El Paso is the county seat of El Paso County, Texas. The city is situated in the far western corner of the state of Texas. The region of over 2.7 million people constitutes the largest bilingual-binational work force in the Western Hemisphere.
El Paso is the headquarters of one Fortune 500 and three publicly traded companies, as well as home to the Medical Center of the Americas, the only medical research and care provider complex in West Texas and southern New Mexico, and the University of Texas at El Paso, the city’s primary university.
The earliest known cultures in the region were maize farmers. At the time of the arrival of the Spanish, the Manso, Suma, and Jumano tribes populated the area and were subsequently incorporated into the Mestizo culture, along with immigrants from central Mexico, captives from Comanchería, and genízaros of various ethnic groups. The Mescalero Apache were also present.
El Paso County was established in March 1850, with San Elizario as the first county seat. The United States Senate fixed a boundary between Texas and New Mexico at the 32nd parallel, thus largely ignoring history and topography. After the Civil War’s conclusion, the town’s population began to grow as Texans continued to move into the villages and soon became the majority. El Paso itself, incorporated in 1873, encompassed the small area communities that had developed along the river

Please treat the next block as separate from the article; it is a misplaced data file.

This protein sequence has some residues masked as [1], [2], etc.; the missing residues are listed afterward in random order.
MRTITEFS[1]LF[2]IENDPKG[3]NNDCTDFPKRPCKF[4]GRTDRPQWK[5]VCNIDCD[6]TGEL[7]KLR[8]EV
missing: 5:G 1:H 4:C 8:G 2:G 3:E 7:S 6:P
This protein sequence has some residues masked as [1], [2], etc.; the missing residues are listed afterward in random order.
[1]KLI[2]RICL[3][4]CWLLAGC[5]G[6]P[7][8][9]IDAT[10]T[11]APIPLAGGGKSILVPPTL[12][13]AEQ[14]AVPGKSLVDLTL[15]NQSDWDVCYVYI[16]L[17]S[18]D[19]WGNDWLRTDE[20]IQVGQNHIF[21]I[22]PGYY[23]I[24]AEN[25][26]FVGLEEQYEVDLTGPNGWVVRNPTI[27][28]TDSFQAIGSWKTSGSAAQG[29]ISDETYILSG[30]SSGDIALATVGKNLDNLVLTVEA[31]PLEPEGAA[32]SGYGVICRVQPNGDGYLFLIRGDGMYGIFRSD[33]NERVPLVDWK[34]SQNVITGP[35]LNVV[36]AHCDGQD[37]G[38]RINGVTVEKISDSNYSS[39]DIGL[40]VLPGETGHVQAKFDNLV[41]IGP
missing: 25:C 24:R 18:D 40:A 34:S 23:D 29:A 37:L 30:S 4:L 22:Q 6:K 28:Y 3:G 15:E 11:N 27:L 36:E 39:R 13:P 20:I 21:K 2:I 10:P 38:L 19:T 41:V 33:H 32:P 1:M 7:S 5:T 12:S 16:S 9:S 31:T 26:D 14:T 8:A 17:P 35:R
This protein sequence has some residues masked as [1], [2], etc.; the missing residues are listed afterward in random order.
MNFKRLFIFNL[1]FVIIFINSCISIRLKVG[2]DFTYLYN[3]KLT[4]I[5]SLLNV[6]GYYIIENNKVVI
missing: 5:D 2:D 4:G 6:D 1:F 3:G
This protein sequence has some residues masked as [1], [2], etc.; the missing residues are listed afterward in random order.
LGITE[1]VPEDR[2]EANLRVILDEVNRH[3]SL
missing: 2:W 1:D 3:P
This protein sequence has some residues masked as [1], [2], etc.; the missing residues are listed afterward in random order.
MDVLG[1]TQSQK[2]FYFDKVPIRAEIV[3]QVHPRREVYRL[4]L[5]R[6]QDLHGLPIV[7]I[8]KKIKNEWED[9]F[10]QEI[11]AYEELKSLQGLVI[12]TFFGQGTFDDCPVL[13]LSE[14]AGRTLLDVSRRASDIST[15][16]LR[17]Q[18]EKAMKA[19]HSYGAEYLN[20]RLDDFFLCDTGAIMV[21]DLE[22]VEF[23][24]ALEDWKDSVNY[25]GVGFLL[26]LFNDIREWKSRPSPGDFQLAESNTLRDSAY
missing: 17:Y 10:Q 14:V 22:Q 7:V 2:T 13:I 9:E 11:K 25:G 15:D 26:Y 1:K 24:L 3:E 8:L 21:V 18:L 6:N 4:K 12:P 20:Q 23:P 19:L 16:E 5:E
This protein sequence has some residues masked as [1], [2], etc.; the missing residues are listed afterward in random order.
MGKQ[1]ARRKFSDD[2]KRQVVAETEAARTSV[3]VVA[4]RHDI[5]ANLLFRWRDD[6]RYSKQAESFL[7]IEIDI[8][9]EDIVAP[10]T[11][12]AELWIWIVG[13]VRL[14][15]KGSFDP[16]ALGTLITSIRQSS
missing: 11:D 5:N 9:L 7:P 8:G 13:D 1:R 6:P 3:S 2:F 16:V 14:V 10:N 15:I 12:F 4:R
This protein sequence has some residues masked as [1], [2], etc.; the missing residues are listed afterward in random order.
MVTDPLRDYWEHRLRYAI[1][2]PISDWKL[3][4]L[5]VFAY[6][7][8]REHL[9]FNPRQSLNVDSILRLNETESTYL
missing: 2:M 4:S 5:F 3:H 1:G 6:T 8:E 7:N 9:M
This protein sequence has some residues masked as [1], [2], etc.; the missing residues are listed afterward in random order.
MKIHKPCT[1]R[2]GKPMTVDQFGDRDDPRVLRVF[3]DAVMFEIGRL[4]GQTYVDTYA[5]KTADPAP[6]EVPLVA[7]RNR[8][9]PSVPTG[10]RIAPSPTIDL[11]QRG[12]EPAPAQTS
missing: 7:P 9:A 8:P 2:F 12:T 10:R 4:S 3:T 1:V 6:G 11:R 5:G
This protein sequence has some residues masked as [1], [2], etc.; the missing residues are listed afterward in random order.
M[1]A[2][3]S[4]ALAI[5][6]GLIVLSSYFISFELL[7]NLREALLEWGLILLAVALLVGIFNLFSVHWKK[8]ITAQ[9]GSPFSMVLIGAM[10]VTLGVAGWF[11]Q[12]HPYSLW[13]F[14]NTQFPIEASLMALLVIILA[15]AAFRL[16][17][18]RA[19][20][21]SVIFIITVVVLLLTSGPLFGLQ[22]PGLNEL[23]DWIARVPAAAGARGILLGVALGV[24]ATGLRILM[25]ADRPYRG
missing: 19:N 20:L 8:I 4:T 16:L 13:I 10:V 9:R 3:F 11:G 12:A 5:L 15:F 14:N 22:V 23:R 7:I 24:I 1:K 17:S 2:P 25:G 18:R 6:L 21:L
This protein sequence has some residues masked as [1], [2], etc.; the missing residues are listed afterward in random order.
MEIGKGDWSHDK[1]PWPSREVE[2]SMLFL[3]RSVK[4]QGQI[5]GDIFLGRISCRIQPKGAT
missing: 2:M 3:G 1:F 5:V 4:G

El Paso is home to the Sun Bowl, the second oldest consecutive college football contest (after the Rose Bowl). The El Paso Chihuahuas Triple-A team (San Diego Padres affiliate) plays their home games in El Paso. The El Paso Marathon takes place annually since 2007. UTEP also has a division I football, baseball, basketball, softball, track and field, and soccer teams.
Notable people from El Paso TX include Patrick Forrester (NASA), Victoriano Huerta (fmr. President of Mexico), Sandra Day O’Connor (Chief Justice), and F. Murray Abraham (actor).